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- November 24th, 2020 Posted in News

A forthcoming report from space industry leaders, to be published next week, shows £270 billion of UK economic output is now dependent on data from non-UK satellites.

The authors raise fears over this level of dependency in an era of growing cyber attacks and the rising threat of ‘space war’ from hostile powers.

While government has announced a “National Cyber Force” to improve Britain’s satellite defences, space industry figures warn the real problem is our dependency on space assets owned and operated by other countries. They urge the Prime Minister to build up the UK’s own sovereign capability in space in order to protect our economic resilience and recovery:

  • The new report, entitled, ‘Securing Our Future in Space,’ is being published next week by the UK’s space industry association, UKspace. It shows over 90% of the communications and data used to facilitate critical business activity in the UK comes via foreign satellites. This is despite satellites being designated as ‘critical national infrastructure’.
  • The findings have already been discussed with government ministers and MPs. They contain independent analysis by former Bank of England economist, Steve Hughes, who suggests that more than £300bn of the UK’s business output is now enabled by satellite data, around £270bn of which comes from overseas.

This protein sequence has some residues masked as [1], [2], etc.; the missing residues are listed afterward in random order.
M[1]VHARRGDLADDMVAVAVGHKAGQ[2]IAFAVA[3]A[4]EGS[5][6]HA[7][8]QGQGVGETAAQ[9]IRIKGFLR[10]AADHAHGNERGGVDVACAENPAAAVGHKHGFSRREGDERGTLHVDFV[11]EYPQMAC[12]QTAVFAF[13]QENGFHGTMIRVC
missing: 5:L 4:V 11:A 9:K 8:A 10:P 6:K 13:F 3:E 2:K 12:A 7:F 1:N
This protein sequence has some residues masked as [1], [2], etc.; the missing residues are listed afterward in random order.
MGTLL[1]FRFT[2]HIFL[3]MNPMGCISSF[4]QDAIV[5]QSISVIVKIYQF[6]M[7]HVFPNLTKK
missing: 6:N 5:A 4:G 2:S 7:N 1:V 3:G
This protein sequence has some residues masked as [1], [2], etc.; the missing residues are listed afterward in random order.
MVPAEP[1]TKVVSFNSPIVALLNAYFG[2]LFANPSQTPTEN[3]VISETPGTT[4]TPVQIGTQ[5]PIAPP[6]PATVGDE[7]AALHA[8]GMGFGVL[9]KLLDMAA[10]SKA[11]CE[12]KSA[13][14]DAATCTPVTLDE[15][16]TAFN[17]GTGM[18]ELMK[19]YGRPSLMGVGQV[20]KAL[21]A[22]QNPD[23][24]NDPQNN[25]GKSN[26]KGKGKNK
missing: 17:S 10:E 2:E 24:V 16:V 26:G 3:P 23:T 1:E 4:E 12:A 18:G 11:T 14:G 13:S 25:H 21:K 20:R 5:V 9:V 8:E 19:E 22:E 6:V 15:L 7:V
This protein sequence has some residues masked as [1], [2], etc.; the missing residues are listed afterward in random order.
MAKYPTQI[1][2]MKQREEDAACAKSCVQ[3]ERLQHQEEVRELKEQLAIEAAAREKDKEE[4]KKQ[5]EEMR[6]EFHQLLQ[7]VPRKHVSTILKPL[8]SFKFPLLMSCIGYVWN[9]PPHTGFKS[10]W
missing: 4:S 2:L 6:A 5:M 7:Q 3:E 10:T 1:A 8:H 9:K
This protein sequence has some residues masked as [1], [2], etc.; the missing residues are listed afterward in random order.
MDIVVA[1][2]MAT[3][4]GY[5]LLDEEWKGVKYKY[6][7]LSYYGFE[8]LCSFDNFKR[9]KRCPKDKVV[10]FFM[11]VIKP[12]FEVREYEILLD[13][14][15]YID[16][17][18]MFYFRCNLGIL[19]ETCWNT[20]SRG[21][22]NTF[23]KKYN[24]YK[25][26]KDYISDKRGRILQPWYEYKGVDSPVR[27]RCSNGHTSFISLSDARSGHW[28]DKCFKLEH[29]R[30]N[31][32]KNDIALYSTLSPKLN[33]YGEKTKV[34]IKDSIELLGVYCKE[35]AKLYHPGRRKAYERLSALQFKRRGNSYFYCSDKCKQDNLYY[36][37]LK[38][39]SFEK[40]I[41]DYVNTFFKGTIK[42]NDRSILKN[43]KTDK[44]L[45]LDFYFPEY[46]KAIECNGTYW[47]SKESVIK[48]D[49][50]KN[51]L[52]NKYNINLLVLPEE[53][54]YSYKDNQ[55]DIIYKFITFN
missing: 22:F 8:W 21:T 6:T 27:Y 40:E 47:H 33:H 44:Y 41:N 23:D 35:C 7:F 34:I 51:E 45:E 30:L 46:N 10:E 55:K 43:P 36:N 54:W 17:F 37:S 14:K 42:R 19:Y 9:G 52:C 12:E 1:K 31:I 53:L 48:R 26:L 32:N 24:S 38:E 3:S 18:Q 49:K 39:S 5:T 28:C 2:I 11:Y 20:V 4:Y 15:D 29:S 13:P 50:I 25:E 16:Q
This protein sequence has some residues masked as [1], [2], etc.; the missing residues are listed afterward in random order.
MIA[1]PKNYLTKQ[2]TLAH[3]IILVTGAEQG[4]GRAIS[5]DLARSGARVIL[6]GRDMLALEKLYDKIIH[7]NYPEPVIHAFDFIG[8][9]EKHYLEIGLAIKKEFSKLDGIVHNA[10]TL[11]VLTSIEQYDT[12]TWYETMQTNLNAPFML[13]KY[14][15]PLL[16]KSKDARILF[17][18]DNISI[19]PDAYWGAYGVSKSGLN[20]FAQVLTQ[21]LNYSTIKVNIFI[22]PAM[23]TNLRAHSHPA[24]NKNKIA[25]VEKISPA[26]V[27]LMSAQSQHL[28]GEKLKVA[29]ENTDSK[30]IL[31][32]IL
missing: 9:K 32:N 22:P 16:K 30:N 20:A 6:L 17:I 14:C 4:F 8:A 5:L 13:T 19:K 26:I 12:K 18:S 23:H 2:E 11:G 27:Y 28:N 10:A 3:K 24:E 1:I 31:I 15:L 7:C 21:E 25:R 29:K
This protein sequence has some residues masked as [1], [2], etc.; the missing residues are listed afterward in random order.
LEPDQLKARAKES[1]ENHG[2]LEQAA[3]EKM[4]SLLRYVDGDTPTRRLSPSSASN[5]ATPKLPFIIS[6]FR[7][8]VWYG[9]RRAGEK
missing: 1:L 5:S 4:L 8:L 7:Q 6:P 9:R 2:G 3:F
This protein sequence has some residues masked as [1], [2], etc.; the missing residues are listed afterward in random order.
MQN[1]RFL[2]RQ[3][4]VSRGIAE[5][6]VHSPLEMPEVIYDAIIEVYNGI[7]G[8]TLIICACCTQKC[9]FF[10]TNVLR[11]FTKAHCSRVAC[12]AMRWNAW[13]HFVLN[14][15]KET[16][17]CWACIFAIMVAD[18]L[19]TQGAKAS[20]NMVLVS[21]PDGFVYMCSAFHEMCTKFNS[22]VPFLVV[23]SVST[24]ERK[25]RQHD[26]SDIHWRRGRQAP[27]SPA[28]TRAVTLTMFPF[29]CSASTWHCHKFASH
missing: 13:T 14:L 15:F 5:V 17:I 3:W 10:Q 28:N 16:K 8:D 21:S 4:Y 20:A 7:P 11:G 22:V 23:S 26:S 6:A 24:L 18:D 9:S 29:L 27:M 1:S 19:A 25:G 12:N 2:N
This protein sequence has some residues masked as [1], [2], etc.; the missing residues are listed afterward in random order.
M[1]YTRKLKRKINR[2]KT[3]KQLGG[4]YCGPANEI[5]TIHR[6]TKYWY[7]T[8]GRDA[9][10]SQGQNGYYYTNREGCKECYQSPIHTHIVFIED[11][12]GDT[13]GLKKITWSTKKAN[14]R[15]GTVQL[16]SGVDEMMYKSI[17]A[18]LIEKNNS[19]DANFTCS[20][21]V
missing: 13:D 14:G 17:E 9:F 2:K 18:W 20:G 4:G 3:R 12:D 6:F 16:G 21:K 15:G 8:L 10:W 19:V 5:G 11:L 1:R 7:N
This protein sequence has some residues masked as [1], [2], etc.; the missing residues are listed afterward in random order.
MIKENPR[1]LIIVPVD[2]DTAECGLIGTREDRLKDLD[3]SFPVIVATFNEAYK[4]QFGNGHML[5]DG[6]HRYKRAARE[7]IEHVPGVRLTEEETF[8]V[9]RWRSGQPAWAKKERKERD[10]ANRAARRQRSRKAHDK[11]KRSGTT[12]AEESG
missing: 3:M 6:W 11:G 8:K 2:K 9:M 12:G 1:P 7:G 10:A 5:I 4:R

• This dependency is increasing as the economy relies more and more on digital satellite services such as GPS, online business, email and mobile telephony: by 2030, the output dependent on satellites will reach at least £340bn, and the proportion dependent on overseas satellites to £306bn.
  • The authors argue that while international cooperation on satellites data is positive, this huge level of dependency means the UK has very limited ability to protect the data assets our economy relies on from cyber attack and potential “space conflict”, where satellites are disabled or destroyed in orbit by hostile powers. We can only realistically expect to be able to protect a small proportion of UK-based satellites that provide critical data, although international strategic alliances such as NATO could help if effective co-ordination is achieved.